Rowboat TheoryApplication to Californian


Alex Watson

Member
Dec 16, 2005
1
0
71
Hello everyone.

I am a huge fan of the titanic ship. I have just registered for membership, and I am looking forward to meeting all of you and discussing inteesting topics surrounding the titanic.

I must warn you that I am an amateur and I have absolutely no knowledge in the field of engeering or mathematics. In other words, I am a mere laymen in this area.

I have a theory that I would like to share with you. I warn you though, this theory is ridiculous and is not based on research. Read at own risk :p



I introduce a new theory called the RowBoat theory. The theory is based on the premise that boats could have been launched to ‘search out’ the nearest ship for rescue. The theory is applied to the Californian. According to the American and British Inquiries, the Californian must have been closer than 19 ½ miels(31 KM) away from the Titanic. Because the exact distance is not known, we have an unknown variable X. Assume X(distance) can fall between 0KM and 31 KM. That means there is a 1/31 chance or 3% chance that the distance is a certain value. Assume that a life boat is launched at 12 A.M and told to go in a certain directinon Z. Further assume that it contains a competent oarsman who can row at about 3-6 KM an hour. Assuming rowing is continous, 6 KM at worst and 12 KM at best can be reached at best going in a particular direction in 2 hours. If the boat heads in one direction and covers 6 KM in two hours, the probability of reaching the Californian would be (0.25 x 6/31). The probability that the boat is heading in the right direction is 25%. The probability that the boat will be found within 6 Km is 6/31 or 19%. So, the probability that the boat is heading in the right direction AND boat will be found within 6 Km is (25% x 19%) or roughly 5%. Multiply that by four boats, each going a different direction(South, West, East, North) and reaching 6 KM in two hours, the probability of finding the boat would be 6/31 or 19% with four boats! Wouldn’t that be worth the gamble? Now, suppose you have 4 boats with each boat reaching 12 KM in 2 hours, the chance of reaching the californian would be 12/31 x 100%(since all directions North, South, West, East, covered) or 39%! Now let’s resort back to our conservative measure of 19%(we assume four boats and each reaching 6 km in two hours)->let us factor in half an hour(30 minutes) lost due to inefficiency(i.e people getting scared, organization, etc…), each boat would reach 6 x ¾ Km in two hours, 4.5 KM in two hours-> so probability of finding boat would be 4.5/31 or 15%(assuming all four boats are launched and covering north, west, south, and east). I argue that it would have been 15% possible at worst, and nearly 40% at best, averging about 27.5% (1/4) that more lives could have been saved if this operation were adopted.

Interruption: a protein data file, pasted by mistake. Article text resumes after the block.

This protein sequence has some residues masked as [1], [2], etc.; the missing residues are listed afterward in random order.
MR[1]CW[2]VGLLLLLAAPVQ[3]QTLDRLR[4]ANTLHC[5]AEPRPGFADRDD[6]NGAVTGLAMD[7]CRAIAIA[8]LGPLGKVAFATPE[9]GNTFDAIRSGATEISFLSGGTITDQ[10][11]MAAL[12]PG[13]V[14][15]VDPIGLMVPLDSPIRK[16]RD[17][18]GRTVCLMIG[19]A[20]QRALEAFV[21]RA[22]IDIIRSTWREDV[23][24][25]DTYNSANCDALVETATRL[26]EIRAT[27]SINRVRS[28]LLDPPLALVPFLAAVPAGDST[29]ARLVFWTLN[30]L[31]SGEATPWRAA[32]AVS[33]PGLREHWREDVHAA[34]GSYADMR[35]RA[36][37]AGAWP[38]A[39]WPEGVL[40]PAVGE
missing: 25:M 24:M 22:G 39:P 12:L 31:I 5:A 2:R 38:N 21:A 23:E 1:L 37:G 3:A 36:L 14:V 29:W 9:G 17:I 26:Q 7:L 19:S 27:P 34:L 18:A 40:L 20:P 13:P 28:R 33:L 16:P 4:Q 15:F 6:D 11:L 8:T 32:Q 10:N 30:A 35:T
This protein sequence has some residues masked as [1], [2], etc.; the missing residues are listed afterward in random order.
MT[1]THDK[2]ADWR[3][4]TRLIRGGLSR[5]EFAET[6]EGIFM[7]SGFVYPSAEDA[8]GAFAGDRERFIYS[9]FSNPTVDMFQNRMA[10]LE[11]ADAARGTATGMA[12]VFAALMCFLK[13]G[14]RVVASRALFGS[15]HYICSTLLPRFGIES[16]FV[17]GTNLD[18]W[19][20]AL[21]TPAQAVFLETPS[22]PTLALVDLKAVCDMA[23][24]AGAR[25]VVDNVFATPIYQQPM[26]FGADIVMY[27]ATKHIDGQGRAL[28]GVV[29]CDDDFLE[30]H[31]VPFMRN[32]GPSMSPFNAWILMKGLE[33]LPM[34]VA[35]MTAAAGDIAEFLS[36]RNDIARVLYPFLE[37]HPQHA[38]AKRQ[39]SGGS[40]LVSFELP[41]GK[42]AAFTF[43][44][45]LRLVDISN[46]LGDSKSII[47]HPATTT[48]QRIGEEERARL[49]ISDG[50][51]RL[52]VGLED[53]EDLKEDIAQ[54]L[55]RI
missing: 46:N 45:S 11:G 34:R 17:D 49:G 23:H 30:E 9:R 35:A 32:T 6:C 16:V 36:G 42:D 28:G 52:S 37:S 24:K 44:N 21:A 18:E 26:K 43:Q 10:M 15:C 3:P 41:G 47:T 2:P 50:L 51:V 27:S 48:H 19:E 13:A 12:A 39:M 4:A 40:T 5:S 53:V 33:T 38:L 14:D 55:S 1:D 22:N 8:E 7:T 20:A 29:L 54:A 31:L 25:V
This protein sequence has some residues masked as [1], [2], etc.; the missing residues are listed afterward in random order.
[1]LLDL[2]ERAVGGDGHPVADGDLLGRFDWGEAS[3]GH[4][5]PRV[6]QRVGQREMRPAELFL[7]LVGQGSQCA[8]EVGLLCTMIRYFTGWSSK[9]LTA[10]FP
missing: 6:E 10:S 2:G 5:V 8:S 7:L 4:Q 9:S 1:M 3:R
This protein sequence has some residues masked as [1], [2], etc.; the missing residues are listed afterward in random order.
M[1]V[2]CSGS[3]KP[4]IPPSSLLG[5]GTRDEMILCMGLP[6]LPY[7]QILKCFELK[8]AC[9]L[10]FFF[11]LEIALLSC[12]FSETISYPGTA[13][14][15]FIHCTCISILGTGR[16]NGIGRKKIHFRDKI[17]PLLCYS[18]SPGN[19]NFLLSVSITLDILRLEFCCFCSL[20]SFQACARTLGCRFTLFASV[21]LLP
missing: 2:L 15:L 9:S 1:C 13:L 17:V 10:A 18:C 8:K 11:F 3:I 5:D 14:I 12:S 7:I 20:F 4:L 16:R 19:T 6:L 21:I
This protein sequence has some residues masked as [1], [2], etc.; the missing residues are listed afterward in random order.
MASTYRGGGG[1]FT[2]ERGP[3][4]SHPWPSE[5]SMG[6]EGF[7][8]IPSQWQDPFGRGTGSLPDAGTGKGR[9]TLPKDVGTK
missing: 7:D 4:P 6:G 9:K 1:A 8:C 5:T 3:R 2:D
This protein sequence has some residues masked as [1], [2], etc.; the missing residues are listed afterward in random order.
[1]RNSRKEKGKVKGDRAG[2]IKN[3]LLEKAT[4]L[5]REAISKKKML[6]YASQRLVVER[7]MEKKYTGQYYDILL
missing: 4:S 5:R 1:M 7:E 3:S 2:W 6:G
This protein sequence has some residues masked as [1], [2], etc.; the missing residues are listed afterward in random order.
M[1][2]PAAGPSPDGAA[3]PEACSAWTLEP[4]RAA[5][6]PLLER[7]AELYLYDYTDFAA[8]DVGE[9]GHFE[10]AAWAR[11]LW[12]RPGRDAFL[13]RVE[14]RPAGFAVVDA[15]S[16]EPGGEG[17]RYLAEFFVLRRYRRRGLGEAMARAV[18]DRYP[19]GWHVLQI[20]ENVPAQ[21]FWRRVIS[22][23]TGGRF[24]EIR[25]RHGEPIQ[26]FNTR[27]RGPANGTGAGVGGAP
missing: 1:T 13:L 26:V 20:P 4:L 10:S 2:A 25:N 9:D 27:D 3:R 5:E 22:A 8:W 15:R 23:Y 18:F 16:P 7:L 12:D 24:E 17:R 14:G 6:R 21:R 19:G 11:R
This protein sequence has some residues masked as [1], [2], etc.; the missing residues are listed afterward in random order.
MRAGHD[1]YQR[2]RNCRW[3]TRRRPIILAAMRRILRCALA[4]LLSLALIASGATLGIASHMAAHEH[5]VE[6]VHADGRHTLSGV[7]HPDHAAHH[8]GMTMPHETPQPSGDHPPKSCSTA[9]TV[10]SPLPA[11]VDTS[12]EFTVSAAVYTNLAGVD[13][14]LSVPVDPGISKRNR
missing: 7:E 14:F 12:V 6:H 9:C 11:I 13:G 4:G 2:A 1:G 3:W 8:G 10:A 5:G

Dec 4, 2000
3,242
506
278
Alex-- your theory may work on paper, but it doesn't fit the world of wooden lifeboats manned by only one or two true seamen and primarily women and children passengers. The oars were relatively clumsy bats compared to those used on racing sculls. I doubt that any of the boats could have maintained even 1 knot speed for any duration.

The boats were equipped with sails, but for the duration of the sinking it was virtually dead calm. No wind, no go for sailboats.

However, the major problem with your idea is the scattering of even four lifeboats of the fleet. A group of boats has the best chance of being spotted by a rescue ship. Individual boats scattered to the points of the compass would have to rely on "dumb luck" for some other vessel to find them. Starvation and dehydration in a small boat is a far uglier fate that anyone deserves.

If they had followed your plan, there was no way for the successful boat to have communicated its finding of a rescue ship to the other lifeboats. So, the other three boats of your proposal would have continued their searches, ever-widening the distances between them.

Titanic's crew performed well at getting boats into the water without injuries. They did not do quite as good a job of keeping the fleet of lifeboats together. It is probably only because rowing was so difficult that the boats actually remained in a confined area for easy rescue by Carpathia.

Bottom line...you are probably correct in your calculations, but the equipment and communications available did not allow for a plan like yours.

-- David G. Brown
 
M

Marion J Morton

Guest
Some of the boats where even full and some boats only had a few people in them. If they were full to capacity they would have recused a lot more people than what they did.
 

Similar threads